I don’t know if this gets to the heart of Bob’s hesitations. Neuro and I have discussed this topic at length. She was not convinced by this framework at all but is slowly coming around as she sees the very real way it can be applied to life and as she realises that the nature of disagreement would be categorically different if our dispute was based in aesthethics instead of dogma. It was always an arrogant conceit to think that a body of doctrine could be advanced as the universally complete interpretation of God’s action in our world. The model that Wright advances has another crucial attractive quality to it- it encourages us to turn our critical reflection inwards on our own theatre group’s interpretation in pursuit of faithful innovation and better delivery. It turns on its head, I suspect, the divisive and critical tone that has been our corner of Christianity’s most dogged and persistent contribution to Church.

Your Correspondent, He enjoys things he remembers

14 Responses to “Everyone In Cork Is A Clown”

  1. jimlad says:

    You’re going too fast. Please slow down. I can’t keep up.

  2. stigmund says:

    It’s official: this blog has lost me.

    Dumb down, dammit.

  3. zoomtard says:

    I know guys. I know. Even I was bored by this entry. Mea culpa.

    Damnit! Mea culpa means my fault.

    Idiots.

  4. jimlad says:

    Hey I’m not an idiot. When I said I can’t keep up I was actually speaking for Stigmund’s sake.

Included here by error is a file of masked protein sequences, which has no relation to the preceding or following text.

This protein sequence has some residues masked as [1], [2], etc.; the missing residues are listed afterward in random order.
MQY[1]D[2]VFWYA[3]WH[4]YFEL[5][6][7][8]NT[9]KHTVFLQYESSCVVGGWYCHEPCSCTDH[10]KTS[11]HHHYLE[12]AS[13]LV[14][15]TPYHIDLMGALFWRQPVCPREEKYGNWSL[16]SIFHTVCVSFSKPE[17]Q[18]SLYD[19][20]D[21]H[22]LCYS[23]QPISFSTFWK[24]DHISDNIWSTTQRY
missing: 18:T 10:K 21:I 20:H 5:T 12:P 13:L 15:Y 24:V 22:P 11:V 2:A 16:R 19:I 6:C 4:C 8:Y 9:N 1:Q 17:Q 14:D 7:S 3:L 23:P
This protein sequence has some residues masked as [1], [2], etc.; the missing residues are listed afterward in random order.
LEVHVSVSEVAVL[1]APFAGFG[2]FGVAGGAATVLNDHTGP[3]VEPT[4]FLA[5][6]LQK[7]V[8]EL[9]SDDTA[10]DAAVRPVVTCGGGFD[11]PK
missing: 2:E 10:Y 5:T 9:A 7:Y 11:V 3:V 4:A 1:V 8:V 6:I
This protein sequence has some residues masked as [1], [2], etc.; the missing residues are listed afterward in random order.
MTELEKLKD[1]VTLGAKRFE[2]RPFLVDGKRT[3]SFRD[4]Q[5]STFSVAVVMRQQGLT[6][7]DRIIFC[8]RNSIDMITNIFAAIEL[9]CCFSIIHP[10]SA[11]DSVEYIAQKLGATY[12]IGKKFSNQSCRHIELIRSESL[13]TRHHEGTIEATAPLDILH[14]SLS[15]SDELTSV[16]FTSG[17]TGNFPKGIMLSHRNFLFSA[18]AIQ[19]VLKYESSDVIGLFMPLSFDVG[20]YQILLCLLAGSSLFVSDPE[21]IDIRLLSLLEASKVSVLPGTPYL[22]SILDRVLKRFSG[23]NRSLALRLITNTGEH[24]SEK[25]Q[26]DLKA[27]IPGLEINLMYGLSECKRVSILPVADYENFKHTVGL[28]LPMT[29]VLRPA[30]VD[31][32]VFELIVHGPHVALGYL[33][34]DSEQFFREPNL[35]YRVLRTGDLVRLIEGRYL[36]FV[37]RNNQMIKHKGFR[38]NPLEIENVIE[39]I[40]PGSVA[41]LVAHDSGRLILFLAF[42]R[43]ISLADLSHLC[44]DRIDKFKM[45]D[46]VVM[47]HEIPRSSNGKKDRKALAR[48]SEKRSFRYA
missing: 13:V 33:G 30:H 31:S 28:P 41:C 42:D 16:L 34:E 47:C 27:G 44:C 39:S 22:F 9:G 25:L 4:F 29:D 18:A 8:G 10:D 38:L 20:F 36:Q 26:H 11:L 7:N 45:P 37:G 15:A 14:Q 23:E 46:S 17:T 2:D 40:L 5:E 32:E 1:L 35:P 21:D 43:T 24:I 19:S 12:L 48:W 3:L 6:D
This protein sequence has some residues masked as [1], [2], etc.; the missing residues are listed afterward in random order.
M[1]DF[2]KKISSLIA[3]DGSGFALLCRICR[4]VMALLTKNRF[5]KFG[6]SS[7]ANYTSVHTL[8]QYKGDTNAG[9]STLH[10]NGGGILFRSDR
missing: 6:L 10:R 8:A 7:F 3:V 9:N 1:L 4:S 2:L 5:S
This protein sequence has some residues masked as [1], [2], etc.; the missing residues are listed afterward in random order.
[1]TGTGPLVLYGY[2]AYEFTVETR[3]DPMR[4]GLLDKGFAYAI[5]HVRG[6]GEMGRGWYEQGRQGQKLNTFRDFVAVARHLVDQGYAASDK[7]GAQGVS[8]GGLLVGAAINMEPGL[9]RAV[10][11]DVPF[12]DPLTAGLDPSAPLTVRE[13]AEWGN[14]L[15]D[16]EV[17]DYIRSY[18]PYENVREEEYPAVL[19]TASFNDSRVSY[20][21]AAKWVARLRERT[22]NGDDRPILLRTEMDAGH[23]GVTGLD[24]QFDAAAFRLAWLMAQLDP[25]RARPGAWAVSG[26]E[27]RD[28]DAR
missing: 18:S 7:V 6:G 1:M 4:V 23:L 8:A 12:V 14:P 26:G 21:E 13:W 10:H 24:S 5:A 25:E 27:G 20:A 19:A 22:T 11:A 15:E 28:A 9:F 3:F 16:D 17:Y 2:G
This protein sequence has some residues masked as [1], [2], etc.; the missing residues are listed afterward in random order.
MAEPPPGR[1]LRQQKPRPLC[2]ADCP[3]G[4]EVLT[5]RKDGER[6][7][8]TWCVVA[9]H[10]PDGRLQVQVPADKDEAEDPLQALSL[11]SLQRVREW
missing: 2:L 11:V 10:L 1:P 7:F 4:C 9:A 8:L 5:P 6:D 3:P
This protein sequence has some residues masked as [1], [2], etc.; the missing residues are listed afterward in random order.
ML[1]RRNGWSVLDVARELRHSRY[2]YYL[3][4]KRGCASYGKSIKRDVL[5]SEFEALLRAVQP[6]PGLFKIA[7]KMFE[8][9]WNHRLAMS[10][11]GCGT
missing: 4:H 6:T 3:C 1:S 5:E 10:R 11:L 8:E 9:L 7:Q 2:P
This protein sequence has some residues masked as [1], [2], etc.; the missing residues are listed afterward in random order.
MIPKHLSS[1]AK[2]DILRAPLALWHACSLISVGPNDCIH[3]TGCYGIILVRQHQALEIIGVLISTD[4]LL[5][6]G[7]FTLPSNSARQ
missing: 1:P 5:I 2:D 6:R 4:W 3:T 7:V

(sly look at Stigmund)

  5. stigmund says:

    Jimlad actually sent me a text telling me to say that. Sorry to sound patronising, Jimbo, but it was simple to understand.

    To patronise is to ‘talk down’ to someone by the way.

  6. Babette says:

    I actually sent Barrett a text to tell him to say that.

  7. zoomtard says:

    I lost my phone so I can’t claim to have texted Babette.

    But I’m not stupid because I lost it in the Research Room of the Chester Beatty Library. Bob Heffernan, me and Jaybercrow were comparing sizes.

  8. […] Archives « Everyone In Cork Is A Clown […]

  9. jaybercrow says:

    … of our bibles, obviously. But Zoomie had a Catholic bible with 25% extra free so he was victorious.

  10. stigmund says:

    Zoomtard actually sent me a text to tell Jaybercrow to say that.

  11. jimlad says:

    Heh Heh, I actually sent a text to Stigmund to say that.

  12. jimlad says:

    This is great fun! I love messing with you guys, pretending to send texts and doing other fun stuff!

  13. […] There was a little flurry of activity around our tiny dark, dusty cupboard of the internet a few weeks back when the Nerdlingers (Jaybercrow, Peebles, Bob and me) blogged boringly about the Bible and what authority it might have. Because I was reading a book about homosexuality in the church (yawn) I started reading Tom Wright’s little book explaining his views on the topic. Oh what a book it is! […]